Phew! There's a lot of meat to chew on in this statement. When you discuss paying teachers in shortage areas more money, generally this means math. Now why people who teach trigonometry are considered more valuable than people who teach American history is beyond me. (Why does everyone other than math majors have to take trigonometry at all?) Consider the state of general knowledge (or ignorance) in this country regarding American political institutions and the oft-repeated statement that those who forget history are doomed to repeat it. Is it more important to have an educated citizenry or to know higher-level math? Yet math is given much higher priority – school success is measured by it – than social studies. Why aren't schools measured by the ability of their kids to use a map to find their way home, a much more important practical skill that is barely taught anymore? Miller wants to pay math teachers more than social studies teachers because of supply and demand. I wonder exactly how much more money it will take to get top-notch math people to leave other jobs and go teach in East New York?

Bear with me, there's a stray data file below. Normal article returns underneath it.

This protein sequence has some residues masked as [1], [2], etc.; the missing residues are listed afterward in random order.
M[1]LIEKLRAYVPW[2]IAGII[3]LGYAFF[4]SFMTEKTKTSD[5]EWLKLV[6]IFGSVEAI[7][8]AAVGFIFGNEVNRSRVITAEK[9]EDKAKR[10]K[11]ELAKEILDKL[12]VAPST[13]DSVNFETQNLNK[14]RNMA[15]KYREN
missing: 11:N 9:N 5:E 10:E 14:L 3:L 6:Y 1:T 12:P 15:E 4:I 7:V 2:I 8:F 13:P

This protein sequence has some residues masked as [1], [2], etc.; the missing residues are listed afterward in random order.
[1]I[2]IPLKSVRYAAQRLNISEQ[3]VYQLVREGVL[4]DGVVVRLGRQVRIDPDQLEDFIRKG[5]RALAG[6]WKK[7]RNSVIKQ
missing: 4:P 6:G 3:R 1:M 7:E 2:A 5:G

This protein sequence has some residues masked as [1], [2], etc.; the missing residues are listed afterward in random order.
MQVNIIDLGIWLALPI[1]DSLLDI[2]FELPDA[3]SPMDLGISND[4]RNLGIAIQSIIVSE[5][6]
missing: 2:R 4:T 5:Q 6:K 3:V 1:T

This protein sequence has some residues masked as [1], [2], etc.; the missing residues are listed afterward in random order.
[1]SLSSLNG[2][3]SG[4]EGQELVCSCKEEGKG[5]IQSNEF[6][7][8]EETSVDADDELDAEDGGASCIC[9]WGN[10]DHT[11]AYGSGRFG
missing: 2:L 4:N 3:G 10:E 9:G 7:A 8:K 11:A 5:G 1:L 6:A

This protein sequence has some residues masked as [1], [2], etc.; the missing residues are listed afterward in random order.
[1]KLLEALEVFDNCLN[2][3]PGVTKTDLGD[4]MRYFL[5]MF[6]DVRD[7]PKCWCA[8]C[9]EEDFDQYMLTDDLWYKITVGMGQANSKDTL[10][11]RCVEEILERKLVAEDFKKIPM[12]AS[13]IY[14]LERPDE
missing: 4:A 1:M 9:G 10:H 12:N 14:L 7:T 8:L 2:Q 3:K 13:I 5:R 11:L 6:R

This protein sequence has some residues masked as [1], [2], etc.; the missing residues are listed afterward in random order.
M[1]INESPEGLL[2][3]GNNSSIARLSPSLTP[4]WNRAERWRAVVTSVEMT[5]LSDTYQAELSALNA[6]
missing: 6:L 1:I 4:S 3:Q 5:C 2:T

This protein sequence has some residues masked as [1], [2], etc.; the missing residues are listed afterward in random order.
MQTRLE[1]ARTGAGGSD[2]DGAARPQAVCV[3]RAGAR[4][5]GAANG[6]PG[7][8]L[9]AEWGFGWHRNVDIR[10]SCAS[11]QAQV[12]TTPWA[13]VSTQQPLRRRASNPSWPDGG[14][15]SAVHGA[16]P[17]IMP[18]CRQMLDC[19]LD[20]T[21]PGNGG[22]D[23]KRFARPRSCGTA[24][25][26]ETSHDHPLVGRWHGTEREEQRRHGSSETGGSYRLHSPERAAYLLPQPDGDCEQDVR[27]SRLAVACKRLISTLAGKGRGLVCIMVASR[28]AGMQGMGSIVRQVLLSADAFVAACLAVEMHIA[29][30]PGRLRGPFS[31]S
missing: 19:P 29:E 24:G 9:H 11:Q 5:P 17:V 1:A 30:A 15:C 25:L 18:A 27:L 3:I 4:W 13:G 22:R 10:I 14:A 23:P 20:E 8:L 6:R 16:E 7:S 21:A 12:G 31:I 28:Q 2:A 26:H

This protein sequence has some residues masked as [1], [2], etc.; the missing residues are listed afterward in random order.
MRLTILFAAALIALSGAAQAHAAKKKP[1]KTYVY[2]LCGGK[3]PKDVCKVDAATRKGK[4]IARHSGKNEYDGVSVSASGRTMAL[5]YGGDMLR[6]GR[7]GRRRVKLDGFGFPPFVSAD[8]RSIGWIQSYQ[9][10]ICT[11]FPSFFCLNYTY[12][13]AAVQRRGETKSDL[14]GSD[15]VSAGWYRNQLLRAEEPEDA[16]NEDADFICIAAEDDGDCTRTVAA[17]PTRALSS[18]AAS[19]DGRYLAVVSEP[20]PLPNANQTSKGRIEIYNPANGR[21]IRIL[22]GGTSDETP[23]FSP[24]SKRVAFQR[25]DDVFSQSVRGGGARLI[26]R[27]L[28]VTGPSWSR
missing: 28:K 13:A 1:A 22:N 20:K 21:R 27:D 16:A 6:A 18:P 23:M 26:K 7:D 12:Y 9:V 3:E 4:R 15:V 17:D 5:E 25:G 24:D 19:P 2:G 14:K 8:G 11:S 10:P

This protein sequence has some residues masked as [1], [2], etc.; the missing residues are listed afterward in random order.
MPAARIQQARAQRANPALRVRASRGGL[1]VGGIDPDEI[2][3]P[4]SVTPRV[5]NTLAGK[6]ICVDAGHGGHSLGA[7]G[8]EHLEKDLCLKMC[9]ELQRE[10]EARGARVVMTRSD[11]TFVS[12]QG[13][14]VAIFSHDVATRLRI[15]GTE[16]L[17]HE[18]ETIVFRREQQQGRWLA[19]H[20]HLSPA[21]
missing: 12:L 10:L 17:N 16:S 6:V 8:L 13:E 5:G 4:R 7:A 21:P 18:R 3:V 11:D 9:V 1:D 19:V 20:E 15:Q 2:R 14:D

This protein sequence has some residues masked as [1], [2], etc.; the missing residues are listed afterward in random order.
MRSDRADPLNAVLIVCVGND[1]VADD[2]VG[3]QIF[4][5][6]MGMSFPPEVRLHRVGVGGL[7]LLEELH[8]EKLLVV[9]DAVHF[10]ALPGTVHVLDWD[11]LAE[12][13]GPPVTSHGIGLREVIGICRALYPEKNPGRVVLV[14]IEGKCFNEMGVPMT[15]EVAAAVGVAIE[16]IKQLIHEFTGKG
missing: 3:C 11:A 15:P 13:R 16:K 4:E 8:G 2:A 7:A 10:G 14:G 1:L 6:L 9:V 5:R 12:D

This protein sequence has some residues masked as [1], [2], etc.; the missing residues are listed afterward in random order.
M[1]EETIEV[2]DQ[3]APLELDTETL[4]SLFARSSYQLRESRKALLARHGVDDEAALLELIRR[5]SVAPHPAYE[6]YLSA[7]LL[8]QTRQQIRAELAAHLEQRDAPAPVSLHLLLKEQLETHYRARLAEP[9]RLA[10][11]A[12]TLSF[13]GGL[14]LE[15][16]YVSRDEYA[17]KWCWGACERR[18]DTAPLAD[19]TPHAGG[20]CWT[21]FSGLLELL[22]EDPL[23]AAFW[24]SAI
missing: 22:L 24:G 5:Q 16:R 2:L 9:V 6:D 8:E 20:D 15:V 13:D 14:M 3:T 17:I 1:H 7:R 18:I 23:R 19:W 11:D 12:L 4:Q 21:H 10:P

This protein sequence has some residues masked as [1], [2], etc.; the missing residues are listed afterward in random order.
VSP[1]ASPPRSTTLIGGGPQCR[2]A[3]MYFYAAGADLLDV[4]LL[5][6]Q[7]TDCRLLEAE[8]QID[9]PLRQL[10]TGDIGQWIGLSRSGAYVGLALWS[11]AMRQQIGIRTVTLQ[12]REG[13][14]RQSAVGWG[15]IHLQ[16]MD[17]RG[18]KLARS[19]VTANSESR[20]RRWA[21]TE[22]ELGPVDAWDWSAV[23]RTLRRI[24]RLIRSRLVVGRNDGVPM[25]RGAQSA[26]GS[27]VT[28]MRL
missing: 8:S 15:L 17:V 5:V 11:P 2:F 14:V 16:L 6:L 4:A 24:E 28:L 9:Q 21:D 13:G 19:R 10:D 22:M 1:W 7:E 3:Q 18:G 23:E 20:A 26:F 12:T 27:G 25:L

Let's talk about how great teachers tell Miller with such passion just "how mediocre many of their colleagues are." How does Miller know they are great? Did he see them teach? When I used to talk about education to non-educators they used to say, "you must be a great teacher" because I talked with passion and interest and genuine feelings for the kids. But I knew the truth – there were days and parts of days and even years when I was great (not all that often), average-to-good, or even mediocre.